The French have actually been more hostile to the European Union than have their British counterparts, a hostility born largely from the highly unpopular 2005 Treaty of Lisbon that had members of the French parliament abdicating French autonomy in favor of a centralized European authority.
And now whispers of a French, anti-E.U. insurgency are on the rise following the successful Brexit vote of last week.
If the Frexit movement continues to build momentum, it would be a potentially crippling blow to an already wobbly European Union that was stunned by the earlier Brexit vote.
Globalism has found many enemies within a number of nations, and in France, the dislike of globalism is now making for some strange bedfellows as politicians and voters from both the left and the right are coming together to fight for French autonomy.
“The gap between pro- and anti-Europeans is in the process of replacing the right-left cleavage. This situation obligates us to reinvent Europe.”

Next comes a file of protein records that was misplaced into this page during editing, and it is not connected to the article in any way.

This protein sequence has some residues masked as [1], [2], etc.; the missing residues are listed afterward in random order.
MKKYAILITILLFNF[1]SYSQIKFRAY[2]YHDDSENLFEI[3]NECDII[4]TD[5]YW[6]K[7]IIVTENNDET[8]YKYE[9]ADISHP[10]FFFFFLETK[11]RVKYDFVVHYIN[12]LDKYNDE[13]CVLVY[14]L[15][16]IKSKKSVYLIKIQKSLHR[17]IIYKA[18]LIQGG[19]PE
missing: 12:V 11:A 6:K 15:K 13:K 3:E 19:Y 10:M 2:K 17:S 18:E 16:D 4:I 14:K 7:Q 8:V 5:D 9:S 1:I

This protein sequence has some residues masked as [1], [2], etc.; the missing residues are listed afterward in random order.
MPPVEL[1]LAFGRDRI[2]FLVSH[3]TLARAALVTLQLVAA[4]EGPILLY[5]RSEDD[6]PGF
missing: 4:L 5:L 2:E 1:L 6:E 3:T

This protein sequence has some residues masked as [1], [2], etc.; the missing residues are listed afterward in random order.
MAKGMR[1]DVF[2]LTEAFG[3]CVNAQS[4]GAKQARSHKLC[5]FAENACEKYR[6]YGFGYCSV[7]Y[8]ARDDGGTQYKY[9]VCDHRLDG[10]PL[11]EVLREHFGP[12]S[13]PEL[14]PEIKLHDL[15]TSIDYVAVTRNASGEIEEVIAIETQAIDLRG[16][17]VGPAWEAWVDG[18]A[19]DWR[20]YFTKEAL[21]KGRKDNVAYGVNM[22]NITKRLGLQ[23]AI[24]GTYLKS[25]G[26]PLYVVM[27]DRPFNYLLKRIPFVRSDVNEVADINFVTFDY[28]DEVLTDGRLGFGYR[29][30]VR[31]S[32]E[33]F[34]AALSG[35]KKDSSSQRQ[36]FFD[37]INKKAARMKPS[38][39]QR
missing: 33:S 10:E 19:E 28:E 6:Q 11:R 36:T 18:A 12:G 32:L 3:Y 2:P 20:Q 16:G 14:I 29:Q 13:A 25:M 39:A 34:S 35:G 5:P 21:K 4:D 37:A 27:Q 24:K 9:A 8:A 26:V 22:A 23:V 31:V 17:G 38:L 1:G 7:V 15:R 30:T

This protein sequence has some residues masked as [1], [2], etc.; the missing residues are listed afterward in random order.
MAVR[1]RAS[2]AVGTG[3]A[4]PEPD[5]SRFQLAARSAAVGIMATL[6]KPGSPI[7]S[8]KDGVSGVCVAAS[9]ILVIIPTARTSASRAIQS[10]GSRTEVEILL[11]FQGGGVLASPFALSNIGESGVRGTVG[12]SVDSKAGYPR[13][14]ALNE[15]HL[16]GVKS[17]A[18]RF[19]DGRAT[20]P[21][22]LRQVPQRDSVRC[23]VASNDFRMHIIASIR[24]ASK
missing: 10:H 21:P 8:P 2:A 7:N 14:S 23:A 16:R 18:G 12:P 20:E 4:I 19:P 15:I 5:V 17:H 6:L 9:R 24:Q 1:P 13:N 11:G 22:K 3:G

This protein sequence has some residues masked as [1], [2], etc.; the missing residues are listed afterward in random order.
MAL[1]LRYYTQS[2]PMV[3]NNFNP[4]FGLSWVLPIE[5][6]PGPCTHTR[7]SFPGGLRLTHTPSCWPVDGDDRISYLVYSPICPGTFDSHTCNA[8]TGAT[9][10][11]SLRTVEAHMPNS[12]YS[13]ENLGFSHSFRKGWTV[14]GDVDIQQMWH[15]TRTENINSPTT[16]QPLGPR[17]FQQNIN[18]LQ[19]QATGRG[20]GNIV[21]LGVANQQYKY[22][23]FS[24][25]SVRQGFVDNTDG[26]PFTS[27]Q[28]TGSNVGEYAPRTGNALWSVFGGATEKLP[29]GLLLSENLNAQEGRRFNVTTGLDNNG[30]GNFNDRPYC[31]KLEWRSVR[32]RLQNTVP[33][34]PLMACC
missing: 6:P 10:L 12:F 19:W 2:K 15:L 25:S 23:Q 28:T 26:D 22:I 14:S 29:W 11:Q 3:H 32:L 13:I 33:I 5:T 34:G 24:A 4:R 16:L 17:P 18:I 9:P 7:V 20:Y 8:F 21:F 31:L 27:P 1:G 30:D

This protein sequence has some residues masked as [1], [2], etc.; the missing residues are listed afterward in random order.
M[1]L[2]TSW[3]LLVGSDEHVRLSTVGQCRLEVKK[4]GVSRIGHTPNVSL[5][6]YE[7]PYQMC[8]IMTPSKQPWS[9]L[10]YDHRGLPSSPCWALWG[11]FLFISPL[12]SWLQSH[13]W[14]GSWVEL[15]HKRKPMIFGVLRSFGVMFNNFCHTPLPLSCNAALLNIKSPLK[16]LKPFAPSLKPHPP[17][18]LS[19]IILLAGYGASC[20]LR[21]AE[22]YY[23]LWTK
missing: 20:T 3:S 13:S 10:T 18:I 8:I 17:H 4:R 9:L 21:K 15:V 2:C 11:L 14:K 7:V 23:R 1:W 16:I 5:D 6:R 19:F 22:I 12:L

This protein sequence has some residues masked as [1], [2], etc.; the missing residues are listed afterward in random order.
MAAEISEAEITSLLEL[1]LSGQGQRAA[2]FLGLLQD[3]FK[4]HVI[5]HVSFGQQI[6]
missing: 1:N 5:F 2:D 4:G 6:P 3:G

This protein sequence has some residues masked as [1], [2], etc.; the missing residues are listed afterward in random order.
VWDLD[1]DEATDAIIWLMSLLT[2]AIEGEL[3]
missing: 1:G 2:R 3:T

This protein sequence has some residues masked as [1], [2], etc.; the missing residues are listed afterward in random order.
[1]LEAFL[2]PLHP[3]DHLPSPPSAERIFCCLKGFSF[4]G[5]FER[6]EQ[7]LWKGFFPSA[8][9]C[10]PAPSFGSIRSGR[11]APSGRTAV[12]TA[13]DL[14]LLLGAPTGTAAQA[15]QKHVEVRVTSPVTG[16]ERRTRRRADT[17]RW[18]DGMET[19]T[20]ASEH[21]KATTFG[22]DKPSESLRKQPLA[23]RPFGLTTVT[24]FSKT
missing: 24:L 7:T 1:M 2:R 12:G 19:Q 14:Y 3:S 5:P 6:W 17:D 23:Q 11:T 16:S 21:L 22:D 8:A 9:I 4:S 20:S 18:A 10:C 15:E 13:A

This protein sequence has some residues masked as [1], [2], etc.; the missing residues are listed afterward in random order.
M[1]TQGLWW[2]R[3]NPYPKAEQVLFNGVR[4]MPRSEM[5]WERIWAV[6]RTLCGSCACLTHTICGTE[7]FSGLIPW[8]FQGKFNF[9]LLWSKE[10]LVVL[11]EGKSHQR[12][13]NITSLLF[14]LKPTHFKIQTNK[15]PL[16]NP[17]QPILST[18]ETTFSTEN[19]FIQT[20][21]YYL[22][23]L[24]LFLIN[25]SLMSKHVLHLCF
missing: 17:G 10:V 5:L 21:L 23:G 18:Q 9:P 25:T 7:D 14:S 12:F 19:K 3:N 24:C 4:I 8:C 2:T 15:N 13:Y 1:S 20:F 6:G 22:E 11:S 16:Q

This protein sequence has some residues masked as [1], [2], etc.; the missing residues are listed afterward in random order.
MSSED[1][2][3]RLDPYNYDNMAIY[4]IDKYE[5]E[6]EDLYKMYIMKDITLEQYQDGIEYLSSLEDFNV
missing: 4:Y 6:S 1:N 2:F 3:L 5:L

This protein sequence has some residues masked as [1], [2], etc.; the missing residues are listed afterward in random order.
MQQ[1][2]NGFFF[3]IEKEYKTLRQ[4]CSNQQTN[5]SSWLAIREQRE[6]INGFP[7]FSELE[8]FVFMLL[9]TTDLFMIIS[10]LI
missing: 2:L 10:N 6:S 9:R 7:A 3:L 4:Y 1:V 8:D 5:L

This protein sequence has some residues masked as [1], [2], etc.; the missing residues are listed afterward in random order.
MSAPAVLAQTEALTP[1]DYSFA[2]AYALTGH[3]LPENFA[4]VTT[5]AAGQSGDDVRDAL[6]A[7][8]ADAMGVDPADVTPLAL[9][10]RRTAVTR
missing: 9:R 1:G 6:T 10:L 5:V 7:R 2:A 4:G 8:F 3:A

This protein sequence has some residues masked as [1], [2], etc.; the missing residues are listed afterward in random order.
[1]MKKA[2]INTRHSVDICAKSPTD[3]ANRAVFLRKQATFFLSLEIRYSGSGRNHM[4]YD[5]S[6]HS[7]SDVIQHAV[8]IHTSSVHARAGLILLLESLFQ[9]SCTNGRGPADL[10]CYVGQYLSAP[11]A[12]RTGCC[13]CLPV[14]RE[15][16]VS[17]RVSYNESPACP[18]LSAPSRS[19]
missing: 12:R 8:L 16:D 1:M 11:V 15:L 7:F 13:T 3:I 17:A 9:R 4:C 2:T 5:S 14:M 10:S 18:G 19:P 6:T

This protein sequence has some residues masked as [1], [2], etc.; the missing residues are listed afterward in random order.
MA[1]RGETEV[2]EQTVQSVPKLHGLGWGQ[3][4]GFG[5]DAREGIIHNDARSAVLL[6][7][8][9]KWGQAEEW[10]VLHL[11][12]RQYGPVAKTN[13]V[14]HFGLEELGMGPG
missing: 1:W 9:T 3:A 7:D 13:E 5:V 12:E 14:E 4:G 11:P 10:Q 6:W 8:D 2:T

Those are the words of former French Prime Minister, Alain Juppé, spoken just days ago. It is an important observation, one that is also being played out here in the United States via the millions of seemingly disparate Donald Trump supporters. From blue collar union workers, to liberal anti-Free Trade advocates, to legal immigrants, and longtime closed borders advocates, Trump is a candidate who has grown beyond the limited divide of mere “left” and “right” in American politics.
And just like Trump is fond of declaring “America first” must by this election cycle’s rallying cry, so too are an increasing number of French demanding “France first” leadership. Current socialist French President, François Hollande is mired in record low approval ratings among French voters and is unlikely to even qualify for the 2017 election.
French journalist, Benoît Hopquin, just published a column in which he decried the “carcass” that is now France after years of globalization policies, a carcass marked by closed factories, lost jobs, and neighborhoods dominated by blight and hopelessness – a message almost identical to that of the Trump campaign here in America.
Battle lines are being drawn, pitting national pride versus the New World Order.
Both Brexit and Donald Trump represent the appeal of nationalism and self-determination, and have made powerful enemies among those who would see national borders disappear, right along with national identity.
Will it be Vive la France, or a globalist collective?
It appears we might just find out soon enough.